8 Most Famous Intellectual Feuds of All Time

Although the sub-literate frequently battle it out on television for the sick amusement of condescending (yet paradoxically celebrating) audiences everywhere, some of the world’s most fascinating fights occur in far more intellectual arenas. Feuds — whether they occur on campus or in coldly calculated "entertainment" — fundamentally pique the very same emotions and frequently petty actions in the smart and stupid alike. The main difference between fluorescent orange morons and feuds between artists, scientists, authors and other thinkers is pretty straightforward, though. When it comes to the latter demographics, discourse furthers, and history (and occasionally progress) ends up made. Stimulating debates and even admittedly amusing debacles between big brains and influential intellectuals occur daily — they just don’t receive any real coverage. The following, however, somehow managed to receive a right fair amount of attention, for better or for worse. And, of course, ended up shaping the course of science and/or their respective creative pursuits forever.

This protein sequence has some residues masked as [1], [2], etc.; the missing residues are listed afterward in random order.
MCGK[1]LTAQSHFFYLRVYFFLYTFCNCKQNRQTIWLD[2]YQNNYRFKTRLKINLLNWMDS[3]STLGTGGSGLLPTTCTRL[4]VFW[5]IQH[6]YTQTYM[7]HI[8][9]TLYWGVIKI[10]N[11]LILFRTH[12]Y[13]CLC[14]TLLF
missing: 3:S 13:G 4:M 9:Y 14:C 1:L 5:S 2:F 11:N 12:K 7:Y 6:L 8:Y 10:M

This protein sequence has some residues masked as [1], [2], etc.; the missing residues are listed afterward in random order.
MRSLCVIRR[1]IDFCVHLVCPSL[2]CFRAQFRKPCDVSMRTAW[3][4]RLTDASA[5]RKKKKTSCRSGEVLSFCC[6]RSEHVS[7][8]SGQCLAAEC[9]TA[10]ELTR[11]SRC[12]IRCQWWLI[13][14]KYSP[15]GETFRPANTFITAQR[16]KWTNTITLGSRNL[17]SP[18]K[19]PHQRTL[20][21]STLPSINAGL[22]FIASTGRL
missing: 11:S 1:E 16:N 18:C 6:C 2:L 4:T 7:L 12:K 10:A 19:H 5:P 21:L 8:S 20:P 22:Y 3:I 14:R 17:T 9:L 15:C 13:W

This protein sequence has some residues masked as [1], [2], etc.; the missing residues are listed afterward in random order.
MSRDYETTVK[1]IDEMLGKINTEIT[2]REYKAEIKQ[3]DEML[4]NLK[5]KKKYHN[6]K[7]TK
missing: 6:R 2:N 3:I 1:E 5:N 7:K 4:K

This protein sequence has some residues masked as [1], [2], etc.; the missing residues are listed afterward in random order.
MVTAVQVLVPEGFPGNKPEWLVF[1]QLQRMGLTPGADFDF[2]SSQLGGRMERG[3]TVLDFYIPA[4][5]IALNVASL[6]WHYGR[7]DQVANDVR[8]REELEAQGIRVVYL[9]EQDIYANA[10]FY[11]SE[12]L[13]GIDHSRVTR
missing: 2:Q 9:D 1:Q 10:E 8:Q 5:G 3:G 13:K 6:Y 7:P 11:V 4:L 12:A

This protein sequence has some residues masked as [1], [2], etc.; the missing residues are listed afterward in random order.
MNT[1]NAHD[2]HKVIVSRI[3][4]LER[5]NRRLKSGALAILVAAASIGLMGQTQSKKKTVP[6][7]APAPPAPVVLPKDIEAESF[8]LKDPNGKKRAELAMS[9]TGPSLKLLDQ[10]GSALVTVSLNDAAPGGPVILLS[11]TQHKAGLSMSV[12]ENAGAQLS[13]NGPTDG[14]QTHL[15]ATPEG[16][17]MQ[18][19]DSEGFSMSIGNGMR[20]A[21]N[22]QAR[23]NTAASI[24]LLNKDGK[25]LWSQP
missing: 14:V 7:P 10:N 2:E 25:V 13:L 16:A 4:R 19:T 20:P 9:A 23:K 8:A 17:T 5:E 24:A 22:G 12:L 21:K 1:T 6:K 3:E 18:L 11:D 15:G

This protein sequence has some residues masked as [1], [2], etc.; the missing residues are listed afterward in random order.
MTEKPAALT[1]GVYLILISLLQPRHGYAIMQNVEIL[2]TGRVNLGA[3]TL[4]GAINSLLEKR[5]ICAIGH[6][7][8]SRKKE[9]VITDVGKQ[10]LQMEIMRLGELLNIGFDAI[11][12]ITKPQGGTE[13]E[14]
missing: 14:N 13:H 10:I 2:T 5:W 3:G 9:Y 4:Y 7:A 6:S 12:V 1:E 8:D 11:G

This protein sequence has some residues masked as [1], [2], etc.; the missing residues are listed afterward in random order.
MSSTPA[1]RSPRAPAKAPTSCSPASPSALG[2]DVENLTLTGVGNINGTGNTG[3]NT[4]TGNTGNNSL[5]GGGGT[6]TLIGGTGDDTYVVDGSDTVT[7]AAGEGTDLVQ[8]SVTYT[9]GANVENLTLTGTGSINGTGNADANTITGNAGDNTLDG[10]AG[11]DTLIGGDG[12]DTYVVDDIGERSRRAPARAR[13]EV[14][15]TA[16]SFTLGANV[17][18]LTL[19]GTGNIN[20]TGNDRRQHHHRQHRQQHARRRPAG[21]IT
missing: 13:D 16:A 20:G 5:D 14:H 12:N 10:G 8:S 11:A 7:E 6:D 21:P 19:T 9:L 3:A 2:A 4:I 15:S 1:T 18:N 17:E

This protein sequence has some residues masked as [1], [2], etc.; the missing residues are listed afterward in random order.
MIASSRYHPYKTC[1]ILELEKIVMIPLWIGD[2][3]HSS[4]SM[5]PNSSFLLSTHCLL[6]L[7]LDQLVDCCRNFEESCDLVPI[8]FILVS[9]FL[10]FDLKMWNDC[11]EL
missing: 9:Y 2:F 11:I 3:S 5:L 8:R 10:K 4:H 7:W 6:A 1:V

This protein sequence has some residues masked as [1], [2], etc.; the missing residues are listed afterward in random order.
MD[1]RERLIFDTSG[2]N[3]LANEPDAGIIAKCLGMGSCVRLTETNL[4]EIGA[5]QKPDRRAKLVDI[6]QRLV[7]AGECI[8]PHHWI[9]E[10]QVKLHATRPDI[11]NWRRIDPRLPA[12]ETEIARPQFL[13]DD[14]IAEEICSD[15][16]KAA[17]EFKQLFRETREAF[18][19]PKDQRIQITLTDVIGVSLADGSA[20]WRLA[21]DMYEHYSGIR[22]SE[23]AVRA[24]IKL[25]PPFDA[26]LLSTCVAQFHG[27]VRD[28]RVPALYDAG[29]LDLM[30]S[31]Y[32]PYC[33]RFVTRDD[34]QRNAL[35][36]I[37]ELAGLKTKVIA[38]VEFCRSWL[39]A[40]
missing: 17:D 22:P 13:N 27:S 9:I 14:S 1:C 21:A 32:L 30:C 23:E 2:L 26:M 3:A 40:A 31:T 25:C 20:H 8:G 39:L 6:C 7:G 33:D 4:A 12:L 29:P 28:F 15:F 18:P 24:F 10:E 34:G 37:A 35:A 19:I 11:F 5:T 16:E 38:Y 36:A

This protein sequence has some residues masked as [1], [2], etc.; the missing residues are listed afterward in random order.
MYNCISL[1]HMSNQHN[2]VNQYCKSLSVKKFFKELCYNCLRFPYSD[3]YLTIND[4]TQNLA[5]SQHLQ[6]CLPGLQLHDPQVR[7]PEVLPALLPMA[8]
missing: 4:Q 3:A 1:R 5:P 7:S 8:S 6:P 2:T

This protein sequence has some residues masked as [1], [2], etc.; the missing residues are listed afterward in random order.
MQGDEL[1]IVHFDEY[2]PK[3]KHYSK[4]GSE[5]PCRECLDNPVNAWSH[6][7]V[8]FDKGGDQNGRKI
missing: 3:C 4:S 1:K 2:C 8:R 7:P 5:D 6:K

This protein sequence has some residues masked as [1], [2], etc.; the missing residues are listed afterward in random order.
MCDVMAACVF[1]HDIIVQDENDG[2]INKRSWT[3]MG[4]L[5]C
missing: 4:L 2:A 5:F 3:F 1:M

1. Freud vs. Jung

    Probably one of the most famous rivalries in all of "Western" philosophy and science, Sigmund Freud started out as one of Carl Jung’s most beloved mentors before their close relationship soured. Now considered psychoanalysis’ two daddies, the intellectual juggernauts split mainly because of one massive disagreement — specifically, regarding the human unconscious. Jung didn’t believe his veritable Mr. Miyagi of all things psychological took it seriously enough. Their theories about suppressed and repressed thoughts and emotions lurking in the unconscious existed in harmony, but once Jung proposed the collective unconscious, everything began unraveling. His mentor proposed a structure involving some degree of collectivism, of course, though Jung considered it far bigger and more significant. Freud, on the other hand, saw the unconscious as a supplement to the overall psyche rather than its own unique, influential entity.

  2. Tesla vs. Edison